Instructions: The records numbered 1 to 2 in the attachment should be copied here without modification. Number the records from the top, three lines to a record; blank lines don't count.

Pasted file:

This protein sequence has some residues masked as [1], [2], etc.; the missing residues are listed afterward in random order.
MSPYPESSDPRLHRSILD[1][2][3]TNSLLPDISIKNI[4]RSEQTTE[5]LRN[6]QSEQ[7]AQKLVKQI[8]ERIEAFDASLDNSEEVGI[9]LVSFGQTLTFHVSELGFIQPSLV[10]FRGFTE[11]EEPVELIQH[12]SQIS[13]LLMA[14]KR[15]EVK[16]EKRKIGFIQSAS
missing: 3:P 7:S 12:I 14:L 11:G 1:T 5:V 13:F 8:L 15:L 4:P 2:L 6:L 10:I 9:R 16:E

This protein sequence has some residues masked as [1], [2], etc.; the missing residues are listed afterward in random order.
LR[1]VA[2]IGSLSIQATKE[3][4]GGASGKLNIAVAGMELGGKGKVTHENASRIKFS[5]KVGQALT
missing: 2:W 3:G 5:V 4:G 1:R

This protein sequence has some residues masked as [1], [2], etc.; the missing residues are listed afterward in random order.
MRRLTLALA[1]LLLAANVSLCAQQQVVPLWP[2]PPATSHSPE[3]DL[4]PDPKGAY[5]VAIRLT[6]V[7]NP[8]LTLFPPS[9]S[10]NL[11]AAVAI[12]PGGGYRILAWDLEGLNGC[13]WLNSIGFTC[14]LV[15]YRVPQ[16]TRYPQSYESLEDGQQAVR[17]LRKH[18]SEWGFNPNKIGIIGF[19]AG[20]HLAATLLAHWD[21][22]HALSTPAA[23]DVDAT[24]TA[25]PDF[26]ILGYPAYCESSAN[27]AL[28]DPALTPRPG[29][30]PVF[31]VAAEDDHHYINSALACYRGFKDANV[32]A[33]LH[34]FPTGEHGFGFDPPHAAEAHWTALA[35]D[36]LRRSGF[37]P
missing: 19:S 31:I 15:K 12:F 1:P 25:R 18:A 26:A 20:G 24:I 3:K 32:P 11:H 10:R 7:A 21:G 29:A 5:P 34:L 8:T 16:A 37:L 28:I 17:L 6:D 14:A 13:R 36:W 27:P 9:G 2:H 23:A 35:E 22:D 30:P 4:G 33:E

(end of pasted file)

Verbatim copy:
This protein sequence has some residues masked as [1], [2], etc.; the missing residues are listed afterward in random order.
MSPYPESSDPRLHRSILD[1][2][3]TNSLLPDISIKNI[4]RSEQTTE[5]LRN[6]QSEQ[7]AQKLVKQI[8]ERIEAFDASLDNSEEVGI[9]LVSFGQTLTFHVSELGFIQPSLV[10]FRGFTE[11]EEPVELIQH[12]SQIS[13]LLMA[14]KR[15]EVK[16]EKRKIGFIQSAS
missing: 3:P 7:S 12:I 14:L 11:G 1:T 5:V 13:F 8:L 15:L 4:P 2:L 6:L 10:I 9:R 16:E

This protein sequence has some residues masked as [1], [2], etc.; the missing residues are listed afterward in random order.
LR[1]VA[2]IGSLSIQATKE[3][4]GGASGKLNIAVAGMELGGKGKVTHENASRIKFS[5]KVGQALT
missing: 2:W 3:G 5:V 4:G 1:R